• 00:01 Acceleration: the way computing and technology work on bodies
  • 00:30 Intro
  • 02:30 Rendering bodies
  • 08:55 Real world implications
  • 10:55 Possible, probable
  • 13:30 The politics of optimisation
  • 15:20 Open Standards
  • 21:25 Keep the possible alive
  • 24:45 Of zeroes and ones
  • 27:21 Life is complex
  • 31:55 The allure of nature
  • 36:12 The inventory
  • 47:35 Complexity as an afterthought
28/01/2022 50' 48''
Possible Bodies

Femke Snelting is a Dutch artist and designer, who works at the intersection of design, feminism and Free Software. She is a member of Constant, a non-profit, artist-run organisation based in Brussels. She is also part of Possible Bodies, a collaborative research project developed in collaboration with Jara Rocha, which is the main topic of our conversation.

Possible Bodies questions and problematises the formulation, conception, and rendering of bodies across different 3D technologies such as modelling, tracking and scanning. Their affirmative critical research draws attention to the ways in which these techniques end up implementing and even amplifying a host of prejudices based on race, gender, class, age and ability which, far from being circumstantial, are woven into the actual source code of all sorts of applications. Snelting, Rocha, and their collaborators collect and document instances of these problems, as a strategy for thinking about their roots and implications, and also to eventually file what they call “bug-reports”. As Snelting says, it’s not about making algorithms fair, it’s about changing the systems that enable those algorithms to operate in the first place.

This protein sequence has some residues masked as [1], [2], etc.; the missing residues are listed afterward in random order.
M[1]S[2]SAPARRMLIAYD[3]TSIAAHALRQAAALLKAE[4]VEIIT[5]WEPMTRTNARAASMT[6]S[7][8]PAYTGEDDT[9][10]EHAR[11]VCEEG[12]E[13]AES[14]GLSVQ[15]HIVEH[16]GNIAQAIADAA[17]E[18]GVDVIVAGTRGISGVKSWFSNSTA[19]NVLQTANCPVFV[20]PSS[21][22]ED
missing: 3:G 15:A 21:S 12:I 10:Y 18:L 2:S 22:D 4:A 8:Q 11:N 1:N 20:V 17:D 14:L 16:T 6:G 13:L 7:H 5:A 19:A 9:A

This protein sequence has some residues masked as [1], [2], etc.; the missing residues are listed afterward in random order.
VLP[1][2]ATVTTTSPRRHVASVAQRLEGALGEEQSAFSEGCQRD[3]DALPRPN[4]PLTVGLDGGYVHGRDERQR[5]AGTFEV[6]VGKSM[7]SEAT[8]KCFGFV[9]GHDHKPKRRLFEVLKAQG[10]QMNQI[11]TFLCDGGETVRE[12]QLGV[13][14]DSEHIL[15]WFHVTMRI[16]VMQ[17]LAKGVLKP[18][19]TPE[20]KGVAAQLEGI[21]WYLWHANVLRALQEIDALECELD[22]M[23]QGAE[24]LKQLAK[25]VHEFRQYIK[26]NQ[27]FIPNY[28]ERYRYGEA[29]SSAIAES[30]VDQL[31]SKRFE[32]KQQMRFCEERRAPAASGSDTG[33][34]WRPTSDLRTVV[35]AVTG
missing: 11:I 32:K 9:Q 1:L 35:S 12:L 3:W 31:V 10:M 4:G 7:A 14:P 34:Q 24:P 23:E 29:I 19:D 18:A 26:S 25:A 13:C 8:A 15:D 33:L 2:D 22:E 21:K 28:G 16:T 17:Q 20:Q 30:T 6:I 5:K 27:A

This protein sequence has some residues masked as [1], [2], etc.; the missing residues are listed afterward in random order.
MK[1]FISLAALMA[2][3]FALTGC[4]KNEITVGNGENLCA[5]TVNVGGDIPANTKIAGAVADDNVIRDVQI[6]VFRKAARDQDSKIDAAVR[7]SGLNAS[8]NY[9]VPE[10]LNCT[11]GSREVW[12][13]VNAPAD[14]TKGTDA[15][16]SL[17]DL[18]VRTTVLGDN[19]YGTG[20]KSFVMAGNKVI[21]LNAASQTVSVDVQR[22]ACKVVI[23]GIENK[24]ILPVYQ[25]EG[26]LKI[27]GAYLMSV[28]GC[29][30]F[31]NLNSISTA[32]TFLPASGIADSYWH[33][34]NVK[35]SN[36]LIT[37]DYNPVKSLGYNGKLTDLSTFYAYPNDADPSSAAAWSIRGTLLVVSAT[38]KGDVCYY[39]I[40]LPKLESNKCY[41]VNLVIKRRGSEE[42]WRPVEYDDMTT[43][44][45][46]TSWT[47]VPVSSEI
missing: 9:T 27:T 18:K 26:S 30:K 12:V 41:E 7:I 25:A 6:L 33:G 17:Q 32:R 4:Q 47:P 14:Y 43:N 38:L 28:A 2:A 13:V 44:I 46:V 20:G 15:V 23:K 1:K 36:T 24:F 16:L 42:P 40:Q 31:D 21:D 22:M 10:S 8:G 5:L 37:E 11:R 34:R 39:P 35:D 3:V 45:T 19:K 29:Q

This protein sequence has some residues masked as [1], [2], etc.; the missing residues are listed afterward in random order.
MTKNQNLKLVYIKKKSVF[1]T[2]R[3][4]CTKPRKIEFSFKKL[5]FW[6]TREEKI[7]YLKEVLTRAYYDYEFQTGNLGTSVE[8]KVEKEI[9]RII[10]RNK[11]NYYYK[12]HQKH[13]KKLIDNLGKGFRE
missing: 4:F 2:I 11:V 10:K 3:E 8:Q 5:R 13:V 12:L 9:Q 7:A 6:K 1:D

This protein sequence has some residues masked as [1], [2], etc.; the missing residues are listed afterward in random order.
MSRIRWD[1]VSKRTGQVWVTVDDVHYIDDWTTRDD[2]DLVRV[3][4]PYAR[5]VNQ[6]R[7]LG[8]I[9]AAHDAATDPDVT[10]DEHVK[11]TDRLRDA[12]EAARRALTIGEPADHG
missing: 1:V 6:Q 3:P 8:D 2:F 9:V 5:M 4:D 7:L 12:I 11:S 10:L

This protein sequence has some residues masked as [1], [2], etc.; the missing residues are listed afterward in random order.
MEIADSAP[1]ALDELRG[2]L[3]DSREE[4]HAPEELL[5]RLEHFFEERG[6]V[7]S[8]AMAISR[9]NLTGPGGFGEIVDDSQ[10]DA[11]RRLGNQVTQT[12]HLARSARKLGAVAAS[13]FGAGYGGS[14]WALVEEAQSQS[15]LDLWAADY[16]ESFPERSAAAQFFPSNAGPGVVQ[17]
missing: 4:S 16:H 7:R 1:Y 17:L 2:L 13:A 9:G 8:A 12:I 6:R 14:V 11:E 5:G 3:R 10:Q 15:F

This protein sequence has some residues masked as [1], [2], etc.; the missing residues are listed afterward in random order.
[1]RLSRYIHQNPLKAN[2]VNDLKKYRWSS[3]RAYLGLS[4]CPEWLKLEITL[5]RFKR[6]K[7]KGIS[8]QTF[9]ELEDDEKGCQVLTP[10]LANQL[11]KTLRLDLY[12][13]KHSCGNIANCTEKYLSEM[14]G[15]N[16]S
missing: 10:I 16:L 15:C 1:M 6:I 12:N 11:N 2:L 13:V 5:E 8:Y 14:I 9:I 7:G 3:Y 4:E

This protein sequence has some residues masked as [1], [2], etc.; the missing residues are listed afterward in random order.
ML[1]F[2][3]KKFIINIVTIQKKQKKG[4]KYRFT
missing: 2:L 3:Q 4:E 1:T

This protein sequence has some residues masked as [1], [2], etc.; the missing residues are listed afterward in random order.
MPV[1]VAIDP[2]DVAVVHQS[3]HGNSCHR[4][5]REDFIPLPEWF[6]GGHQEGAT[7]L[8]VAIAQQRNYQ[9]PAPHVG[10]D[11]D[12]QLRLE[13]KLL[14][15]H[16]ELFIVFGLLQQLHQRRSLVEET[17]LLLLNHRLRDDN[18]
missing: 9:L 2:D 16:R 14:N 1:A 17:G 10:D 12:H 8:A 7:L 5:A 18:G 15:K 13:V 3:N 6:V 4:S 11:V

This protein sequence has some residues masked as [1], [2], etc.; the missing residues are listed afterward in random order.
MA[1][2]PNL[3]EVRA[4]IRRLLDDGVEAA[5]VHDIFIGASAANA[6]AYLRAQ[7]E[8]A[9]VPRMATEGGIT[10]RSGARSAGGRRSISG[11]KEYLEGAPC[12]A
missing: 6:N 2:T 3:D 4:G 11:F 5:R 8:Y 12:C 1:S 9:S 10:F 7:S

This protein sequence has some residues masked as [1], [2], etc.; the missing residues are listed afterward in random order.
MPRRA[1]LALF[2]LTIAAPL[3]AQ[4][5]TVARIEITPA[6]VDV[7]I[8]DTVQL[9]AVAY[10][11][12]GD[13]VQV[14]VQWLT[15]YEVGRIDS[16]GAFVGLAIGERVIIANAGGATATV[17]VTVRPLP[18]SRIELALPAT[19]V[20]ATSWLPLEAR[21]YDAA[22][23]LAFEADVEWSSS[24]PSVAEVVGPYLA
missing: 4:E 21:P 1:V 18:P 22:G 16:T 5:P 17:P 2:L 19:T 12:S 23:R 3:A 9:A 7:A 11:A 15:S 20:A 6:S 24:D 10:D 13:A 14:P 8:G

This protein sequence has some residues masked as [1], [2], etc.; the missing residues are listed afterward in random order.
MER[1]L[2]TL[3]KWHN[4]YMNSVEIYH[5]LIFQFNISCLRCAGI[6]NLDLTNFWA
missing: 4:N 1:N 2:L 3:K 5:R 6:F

We talk to Femke Snelting about embodiments, optimisation, and 3D disasters, about the possible and the probable, parametric interfaces, and open standards, and about disobedient action research.

Conversation: Roc Jiménez de Cisneros and Anna Ramos. Script and production: Roc Jiménez de Cisneros. Voiceover: Hiuwai Chu. Sound: Roc Jiménez de Cisneros.
Son[i]aalgorithmnatureculturebodyFemke SneltingJara RochaDIWOCreative Commons

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